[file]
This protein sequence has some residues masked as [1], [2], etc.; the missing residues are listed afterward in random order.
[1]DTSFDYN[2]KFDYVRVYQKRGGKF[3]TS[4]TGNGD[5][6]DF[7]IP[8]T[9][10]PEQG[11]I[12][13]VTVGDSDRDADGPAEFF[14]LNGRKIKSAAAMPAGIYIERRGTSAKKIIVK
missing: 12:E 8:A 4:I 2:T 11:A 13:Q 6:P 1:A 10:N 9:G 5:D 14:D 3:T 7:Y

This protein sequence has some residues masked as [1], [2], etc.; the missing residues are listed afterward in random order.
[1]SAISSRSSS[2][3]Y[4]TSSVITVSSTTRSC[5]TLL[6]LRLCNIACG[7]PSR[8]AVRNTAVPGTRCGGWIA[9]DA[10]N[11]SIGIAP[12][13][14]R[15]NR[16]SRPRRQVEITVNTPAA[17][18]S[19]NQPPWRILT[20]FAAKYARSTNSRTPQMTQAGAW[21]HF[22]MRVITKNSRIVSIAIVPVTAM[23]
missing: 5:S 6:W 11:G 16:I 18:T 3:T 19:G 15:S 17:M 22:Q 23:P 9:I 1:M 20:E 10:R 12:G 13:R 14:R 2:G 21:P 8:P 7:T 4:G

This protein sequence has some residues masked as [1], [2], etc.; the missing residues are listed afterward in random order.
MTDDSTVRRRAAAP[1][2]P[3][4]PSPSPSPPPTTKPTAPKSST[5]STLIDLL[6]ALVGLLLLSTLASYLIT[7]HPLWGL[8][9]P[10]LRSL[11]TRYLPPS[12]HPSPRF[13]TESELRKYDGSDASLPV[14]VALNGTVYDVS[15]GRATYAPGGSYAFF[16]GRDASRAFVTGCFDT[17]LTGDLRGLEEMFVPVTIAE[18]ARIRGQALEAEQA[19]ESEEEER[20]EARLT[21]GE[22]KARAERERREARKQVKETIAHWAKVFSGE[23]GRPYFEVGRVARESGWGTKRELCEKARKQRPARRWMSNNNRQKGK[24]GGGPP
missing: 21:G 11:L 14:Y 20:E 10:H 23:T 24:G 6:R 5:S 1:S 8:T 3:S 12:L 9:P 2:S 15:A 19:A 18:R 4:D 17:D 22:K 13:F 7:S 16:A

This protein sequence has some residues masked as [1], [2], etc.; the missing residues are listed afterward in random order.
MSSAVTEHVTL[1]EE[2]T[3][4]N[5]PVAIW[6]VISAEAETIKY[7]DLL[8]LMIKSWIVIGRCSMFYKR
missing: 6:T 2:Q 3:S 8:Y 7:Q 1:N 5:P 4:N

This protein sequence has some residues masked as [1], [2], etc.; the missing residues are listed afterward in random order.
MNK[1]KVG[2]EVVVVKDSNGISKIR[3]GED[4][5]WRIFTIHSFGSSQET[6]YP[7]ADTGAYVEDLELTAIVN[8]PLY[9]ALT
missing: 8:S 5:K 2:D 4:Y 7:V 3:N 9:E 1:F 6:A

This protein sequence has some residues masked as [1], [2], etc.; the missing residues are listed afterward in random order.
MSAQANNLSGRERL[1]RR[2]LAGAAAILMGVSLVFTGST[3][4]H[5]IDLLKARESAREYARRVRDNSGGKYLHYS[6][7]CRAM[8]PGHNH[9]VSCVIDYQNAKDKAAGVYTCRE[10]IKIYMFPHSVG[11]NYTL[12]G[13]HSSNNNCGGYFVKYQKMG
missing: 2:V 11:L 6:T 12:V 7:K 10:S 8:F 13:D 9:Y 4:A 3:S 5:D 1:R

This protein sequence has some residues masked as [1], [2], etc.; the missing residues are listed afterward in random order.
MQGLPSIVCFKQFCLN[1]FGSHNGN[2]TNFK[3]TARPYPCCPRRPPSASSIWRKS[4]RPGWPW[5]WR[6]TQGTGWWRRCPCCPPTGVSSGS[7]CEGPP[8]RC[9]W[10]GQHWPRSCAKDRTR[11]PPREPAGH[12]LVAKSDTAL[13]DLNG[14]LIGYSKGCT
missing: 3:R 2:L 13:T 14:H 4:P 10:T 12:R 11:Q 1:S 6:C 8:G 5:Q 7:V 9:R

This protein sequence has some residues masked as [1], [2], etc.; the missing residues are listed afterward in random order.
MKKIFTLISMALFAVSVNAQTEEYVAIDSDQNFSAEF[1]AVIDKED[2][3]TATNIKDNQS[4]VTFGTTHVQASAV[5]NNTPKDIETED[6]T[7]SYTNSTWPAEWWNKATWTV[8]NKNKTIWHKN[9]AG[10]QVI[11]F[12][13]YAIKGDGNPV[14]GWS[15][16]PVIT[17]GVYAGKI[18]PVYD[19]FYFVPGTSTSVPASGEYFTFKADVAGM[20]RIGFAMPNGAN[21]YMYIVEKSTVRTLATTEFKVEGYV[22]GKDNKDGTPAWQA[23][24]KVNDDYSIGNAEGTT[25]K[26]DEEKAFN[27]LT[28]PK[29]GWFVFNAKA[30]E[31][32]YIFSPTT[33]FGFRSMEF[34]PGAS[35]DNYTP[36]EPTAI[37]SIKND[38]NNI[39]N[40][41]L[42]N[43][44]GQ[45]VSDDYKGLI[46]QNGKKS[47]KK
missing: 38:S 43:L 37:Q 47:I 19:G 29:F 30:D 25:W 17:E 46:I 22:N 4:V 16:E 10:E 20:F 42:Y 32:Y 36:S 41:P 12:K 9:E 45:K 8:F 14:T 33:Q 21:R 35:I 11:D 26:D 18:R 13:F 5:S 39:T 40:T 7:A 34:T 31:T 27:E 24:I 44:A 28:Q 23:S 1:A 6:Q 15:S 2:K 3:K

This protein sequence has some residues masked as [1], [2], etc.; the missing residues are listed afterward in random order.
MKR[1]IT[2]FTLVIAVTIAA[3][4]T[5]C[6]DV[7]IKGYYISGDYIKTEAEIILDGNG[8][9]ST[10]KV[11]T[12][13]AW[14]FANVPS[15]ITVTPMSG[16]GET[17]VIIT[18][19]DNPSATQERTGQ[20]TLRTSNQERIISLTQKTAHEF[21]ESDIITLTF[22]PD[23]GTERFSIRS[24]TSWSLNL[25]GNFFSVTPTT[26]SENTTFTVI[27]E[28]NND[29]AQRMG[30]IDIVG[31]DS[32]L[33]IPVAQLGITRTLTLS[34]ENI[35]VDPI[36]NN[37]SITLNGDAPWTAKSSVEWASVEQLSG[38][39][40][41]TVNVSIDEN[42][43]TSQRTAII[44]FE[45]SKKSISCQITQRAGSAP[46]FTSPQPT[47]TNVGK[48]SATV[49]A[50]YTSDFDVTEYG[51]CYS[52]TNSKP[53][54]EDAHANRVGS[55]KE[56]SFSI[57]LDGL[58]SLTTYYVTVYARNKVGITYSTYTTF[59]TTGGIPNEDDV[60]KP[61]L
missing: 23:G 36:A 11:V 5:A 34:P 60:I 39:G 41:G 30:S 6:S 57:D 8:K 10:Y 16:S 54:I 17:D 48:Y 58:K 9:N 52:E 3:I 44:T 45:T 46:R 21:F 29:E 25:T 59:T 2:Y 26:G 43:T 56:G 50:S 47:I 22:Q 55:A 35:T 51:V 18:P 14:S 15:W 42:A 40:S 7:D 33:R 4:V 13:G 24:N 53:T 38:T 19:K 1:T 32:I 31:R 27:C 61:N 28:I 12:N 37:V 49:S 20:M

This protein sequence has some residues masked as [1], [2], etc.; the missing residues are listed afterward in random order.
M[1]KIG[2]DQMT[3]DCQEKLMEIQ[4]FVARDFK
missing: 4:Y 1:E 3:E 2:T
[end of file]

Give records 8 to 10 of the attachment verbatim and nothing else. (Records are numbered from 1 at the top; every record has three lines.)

This protein sequence has some residues masked as [1], [2], etc.; the missing residues are listed afterward in random order.
MKKIFTLISMALFAVSVNAQTEEYVAIDSDQNFSAEF[1]AVIDKED[2][3]TATNIKDNQS[4]VTFGTTHVQASAV[5]NNTPKDIETED[6]T[7]SYTNSTWPAEWWNKATWTV[8]NKNKTIWHKN[9]AG[10]QVI[11]F[12][13]YAIKGDGNPV[14]GWS[15][16]PVIT[17]GVYAGKI[18]PVYD[19]FYFVPGTSTSVPASGEYFTFKADVAGM[20]RIGFAMPNGAN[21]YMYIVEKSTVRTLATTEFKVEGYV[22]GKDNKDGTPAWQA[23][24]KVNDDYSIGNAEGTT[25]K[26]DEEKAFN[27]LT[28]PK[29]GWFVFNAKA[30]E[31][32]YIFSPTT[33]FGFRSMEF[34]PGAS[35]DNYTP[36]EPTAI[37]SIKND[38]NNI[39]N[40][41]L[42]N[43][44]GQ[45]VSDDYKGLI[46]QNGKKS[47]KK
missing: 38:S 43:L 37:Q 47:I 19:G 29:F 30:D 25:W 17:E 46:I 22:N 4:V 16:E 10:E 20:F 42:Y 32:Y 36:S 41:P 12:K 9:E 45:K 8:F 14:T 33:Q 21:R 35:I 11:D 26:D 18:R 13:F 5:S 39:T 40:T 7:A 34:T 31:T 27:E 24:I 44:A 28:Q 23:S 1:A 6:Q 15:S 2:K 3:K

This protein sequence has some residues masked as [1], [2], etc.; the missing residues are listed afterward in random order.
MKR[1]IT[2]FTLVIAVTIAA[3][4]T[5]C[6]DV[7]IKGYYISGDYIKTEAEIILDGNG[8][9]ST[10]KV[11]T[12][13]AW[14]FANVPS[15]ITVTPMSG[16]GET[17]VIIT[18][19]DNPSATQERTGQ[20]TLRTSNQERIISLTQKTAHEF[21]ESDIITLTF[22]PD[23]GTERFSIRS[24]TSWSLNL[25]GNFFSVTPTT[26]SENTTFTVI[27]E[28]NND[29]AQRMG[30]IDIVG[31]DS[32]L[33]IPVAQLGITRTLTLS[34]ENI[35]VDPI[36]NN[37]SITLNGDAPWTAKSSVEWASVEQLSG[38][39][40][41]TVNVSIDEN[42][43]TSQRTAII[44]FE[45]SKKSISCQITQRAGSAP[46]FTSPQPT[47]TNVGK[48]SATV[49]A[50]YTSDFDVTEYG[51]CYS[52]TNSKP[53][54]EDAHANRVGS[55]KE[56]SFSI[57]LDGL[58]SLTTYYVTVYARNKVGITYSTYTTF[59]TTGGIPNEDDV[60]KP[61]L
missing: 23:G 36:A 11:V 5:A 34:P 60:I 39:G 41:G 30:S 6:S 57:D 8:K 10:Y 16:S 54:I 17:D 48:Y 58:K 9:N 52:E 3:I 44:T 45:T 46:R 21:F 29:E 25:T 59:T 2:Y 26:G 43:T 56:G 50:S 47:I 22:Q 55:A 35:T 51:V 18:P 14:S 15:W 42:A 40:S 7:D 33:R 4:V 13:G 24:N 53:T 38:T 19:K 1:T 32:I 31:R 27:C 61:N 28:I 12:N 37:V 49:S 20:M

This protein sequence has some residues masked as [1], [2], etc.; the missing residues are listed afterward in random order.
M[1]KIG[2]DQMT[3]DCQEKLMEIQ[4]FVARDFK
missing: 4:Y 1:E 3:E 2:T